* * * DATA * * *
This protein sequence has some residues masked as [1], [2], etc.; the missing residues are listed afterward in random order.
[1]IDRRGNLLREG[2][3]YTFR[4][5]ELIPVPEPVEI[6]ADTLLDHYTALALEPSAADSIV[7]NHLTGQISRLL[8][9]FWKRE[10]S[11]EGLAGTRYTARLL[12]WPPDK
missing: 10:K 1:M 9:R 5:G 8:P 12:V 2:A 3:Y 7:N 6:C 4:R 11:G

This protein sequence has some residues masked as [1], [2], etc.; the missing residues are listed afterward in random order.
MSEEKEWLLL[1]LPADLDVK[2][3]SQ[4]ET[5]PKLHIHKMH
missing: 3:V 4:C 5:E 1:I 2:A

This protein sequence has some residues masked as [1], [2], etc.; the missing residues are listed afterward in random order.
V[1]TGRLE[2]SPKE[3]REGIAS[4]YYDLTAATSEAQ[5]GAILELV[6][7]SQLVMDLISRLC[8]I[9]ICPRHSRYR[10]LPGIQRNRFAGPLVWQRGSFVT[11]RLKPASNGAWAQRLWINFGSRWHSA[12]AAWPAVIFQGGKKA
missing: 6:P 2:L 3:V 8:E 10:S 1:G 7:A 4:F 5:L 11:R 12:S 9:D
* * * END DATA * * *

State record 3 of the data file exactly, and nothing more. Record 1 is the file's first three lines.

This protein sequence has some residues masked as [1], [2], etc.; the missing residues are listed afterward in random order.
V[1]TGRLE[2]SPKE[3]REGIAS[4]YYDLTAATSEAQ[5]GAILELV[6][7]SQLVMDLISRLC[8]I[9]ICPRHSRYR[10]LPGIQRNRFAGPLVWQRGSFVT[11]RLKPASNGAWAQRLWINFGSRWHSA[12]AAWPAVIFQGGKKA
missing: 6:P 2:L 3:V 8:E 10:S 1:G 7:A 4:F 5:L 11:R 12:S 9:D